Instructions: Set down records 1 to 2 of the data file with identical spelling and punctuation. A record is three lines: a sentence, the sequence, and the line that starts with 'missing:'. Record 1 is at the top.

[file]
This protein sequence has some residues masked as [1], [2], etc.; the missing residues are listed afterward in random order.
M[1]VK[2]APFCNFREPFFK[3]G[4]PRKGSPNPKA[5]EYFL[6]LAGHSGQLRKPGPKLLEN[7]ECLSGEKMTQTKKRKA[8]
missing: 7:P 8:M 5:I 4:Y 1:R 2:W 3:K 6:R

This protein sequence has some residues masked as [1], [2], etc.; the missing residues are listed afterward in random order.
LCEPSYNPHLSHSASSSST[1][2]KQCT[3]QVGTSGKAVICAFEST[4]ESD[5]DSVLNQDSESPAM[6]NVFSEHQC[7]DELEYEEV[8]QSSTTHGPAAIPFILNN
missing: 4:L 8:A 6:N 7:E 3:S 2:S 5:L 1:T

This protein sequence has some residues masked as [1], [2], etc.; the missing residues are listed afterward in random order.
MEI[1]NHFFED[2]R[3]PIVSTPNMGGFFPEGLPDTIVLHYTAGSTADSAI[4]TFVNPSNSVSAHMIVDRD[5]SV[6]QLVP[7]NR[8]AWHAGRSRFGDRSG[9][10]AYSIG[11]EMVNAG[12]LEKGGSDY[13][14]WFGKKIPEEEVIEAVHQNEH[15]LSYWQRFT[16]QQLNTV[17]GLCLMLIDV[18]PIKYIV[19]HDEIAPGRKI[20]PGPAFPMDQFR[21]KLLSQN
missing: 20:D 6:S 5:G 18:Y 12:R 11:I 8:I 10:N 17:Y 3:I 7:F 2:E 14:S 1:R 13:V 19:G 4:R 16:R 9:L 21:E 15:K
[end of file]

This protein sequence has some residues masked as [1], [2], etc.; the missing residues are listed afterward in random order.
M[1]VK[2]APFCNFREPFFK[3]G[4]PRKGSPNPKA[5]EYFL[6]LAGHSGQLRKPGPKLLEN[7]ECLSGEKMTQTKKRKA[8]
missing: 7:P 8:M 5:I 4:Y 1:R 2:W 3:K 6:R

This protein sequence has some residues masked as [1], [2], etc.; the missing residues are listed afterward in random order.
LCEPSYNPHLSHSASSSST[1][2]KQCT[3]QVGTSGKAVICAFEST[4]ESD[5]DSVLNQDSESPAM[6]NVFSEHQC[7]DELEYEEV[8]QSSTTHGPAAIPFILNN
missing: 4:L 8:A 6:N 7:E 3:S 2:S 5:L 1:T